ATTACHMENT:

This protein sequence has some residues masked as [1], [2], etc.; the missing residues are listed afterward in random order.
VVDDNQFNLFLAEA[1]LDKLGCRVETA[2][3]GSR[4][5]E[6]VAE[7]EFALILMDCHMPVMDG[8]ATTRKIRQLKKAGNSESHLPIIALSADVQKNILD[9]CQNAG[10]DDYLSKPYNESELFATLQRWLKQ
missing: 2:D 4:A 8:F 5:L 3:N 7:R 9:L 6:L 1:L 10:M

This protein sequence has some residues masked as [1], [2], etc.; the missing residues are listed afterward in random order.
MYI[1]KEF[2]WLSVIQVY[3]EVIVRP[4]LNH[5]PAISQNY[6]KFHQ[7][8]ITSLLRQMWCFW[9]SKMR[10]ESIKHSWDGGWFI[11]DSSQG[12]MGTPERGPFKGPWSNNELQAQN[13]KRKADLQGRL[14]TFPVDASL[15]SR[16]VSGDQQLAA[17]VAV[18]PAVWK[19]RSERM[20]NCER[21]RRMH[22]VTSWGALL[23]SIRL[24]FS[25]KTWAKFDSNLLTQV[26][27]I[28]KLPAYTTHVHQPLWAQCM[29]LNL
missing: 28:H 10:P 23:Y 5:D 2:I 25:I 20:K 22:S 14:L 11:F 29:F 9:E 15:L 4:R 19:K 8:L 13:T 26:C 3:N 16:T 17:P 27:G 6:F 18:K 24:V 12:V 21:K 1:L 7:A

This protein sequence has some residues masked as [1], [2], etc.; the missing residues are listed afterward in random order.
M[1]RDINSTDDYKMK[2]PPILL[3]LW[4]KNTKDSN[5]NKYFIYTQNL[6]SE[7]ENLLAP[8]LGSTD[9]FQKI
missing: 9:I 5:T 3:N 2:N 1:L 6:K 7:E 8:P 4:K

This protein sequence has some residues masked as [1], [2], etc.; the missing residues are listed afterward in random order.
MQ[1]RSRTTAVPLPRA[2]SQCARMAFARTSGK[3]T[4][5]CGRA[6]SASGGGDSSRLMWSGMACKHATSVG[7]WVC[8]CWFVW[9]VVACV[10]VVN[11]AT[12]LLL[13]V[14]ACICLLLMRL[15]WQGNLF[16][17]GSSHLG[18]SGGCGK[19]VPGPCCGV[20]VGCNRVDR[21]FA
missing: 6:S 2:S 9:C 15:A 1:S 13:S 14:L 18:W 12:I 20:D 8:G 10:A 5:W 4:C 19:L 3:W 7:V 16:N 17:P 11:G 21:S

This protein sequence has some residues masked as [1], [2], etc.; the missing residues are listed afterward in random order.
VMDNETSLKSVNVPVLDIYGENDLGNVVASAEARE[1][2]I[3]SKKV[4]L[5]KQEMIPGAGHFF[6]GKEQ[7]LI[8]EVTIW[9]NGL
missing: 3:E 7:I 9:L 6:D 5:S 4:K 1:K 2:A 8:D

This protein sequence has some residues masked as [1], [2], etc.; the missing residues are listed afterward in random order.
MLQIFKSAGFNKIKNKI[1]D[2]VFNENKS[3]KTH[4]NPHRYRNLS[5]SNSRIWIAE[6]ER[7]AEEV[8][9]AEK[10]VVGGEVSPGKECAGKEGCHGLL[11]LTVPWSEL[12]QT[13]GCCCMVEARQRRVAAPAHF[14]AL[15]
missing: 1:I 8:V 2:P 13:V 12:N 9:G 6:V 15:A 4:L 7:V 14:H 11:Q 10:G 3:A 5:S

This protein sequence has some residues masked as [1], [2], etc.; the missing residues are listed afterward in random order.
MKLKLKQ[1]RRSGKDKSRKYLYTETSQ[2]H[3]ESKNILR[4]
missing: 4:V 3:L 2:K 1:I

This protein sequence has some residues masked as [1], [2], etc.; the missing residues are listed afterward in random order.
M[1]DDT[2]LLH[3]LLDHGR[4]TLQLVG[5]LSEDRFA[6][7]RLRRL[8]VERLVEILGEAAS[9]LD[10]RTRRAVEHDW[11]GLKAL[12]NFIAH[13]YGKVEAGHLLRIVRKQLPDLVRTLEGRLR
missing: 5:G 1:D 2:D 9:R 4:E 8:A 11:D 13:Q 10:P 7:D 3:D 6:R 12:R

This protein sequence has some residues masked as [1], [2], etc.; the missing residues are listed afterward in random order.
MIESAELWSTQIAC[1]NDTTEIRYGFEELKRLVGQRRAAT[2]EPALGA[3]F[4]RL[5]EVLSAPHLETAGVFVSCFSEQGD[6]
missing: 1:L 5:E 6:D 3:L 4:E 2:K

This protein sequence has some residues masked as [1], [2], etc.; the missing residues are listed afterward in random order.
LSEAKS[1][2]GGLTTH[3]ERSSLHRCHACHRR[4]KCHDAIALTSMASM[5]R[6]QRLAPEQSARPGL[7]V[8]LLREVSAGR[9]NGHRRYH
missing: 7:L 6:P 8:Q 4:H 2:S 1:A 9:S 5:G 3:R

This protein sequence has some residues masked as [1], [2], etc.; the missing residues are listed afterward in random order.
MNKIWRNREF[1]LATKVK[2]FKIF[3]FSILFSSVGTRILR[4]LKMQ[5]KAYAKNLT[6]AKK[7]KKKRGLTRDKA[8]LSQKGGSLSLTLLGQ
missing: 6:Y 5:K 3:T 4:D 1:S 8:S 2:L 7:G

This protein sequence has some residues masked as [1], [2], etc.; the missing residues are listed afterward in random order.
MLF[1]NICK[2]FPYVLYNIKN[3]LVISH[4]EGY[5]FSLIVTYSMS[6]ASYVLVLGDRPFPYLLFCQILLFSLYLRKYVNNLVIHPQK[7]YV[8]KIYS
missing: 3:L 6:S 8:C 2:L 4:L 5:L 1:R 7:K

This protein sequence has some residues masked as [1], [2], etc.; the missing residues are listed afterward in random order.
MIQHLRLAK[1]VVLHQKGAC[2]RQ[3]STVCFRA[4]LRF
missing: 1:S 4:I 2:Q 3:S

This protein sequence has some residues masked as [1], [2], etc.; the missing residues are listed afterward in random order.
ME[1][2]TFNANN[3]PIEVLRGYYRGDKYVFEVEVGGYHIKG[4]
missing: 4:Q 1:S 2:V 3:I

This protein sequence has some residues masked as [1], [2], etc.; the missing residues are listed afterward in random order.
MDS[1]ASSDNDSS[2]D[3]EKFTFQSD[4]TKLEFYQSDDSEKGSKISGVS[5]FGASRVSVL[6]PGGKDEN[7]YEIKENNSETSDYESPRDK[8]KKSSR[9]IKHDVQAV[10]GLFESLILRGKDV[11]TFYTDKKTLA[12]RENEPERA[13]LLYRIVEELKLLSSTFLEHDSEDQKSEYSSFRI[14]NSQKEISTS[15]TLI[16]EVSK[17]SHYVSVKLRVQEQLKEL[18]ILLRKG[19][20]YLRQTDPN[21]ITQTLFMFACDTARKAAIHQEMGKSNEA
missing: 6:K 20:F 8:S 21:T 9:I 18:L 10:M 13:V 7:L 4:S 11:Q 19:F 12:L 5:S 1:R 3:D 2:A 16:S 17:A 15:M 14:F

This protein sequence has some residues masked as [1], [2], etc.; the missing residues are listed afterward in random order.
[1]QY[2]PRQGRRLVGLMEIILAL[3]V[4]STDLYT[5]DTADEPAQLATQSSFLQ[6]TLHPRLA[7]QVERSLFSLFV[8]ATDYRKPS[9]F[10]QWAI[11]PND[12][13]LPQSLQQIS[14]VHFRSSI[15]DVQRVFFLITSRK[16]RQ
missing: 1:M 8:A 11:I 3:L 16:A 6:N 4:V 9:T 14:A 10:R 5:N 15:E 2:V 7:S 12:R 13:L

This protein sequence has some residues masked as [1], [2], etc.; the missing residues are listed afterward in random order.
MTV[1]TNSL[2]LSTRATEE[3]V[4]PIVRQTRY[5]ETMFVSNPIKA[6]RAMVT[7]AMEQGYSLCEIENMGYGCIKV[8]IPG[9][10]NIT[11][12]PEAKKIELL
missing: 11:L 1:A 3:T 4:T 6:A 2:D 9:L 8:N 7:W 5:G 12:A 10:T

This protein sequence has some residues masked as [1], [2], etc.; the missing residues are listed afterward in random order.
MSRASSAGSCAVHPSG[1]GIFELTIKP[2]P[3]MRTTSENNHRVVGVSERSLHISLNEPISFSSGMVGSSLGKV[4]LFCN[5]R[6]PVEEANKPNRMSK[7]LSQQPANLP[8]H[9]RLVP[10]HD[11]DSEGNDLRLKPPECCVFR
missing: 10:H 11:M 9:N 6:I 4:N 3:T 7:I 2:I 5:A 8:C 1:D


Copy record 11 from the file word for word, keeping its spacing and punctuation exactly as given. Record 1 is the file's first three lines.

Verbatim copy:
This protein sequence has some residues masked as [1], [2], etc.; the missing residues are listed afterward in random order.
MNKIWRNREF[1]LATKVK[2]FKIF[3]FSILFSSVGTRILR[4]LKMQ[5]KAYAKNLT[6]AKK[7]KKKRGLTRDKA[8]LSQKGGSLSLTLLGQ
missing: 6:Y 5:K 3:T 4:D 1:S 8:S 2:L 7:G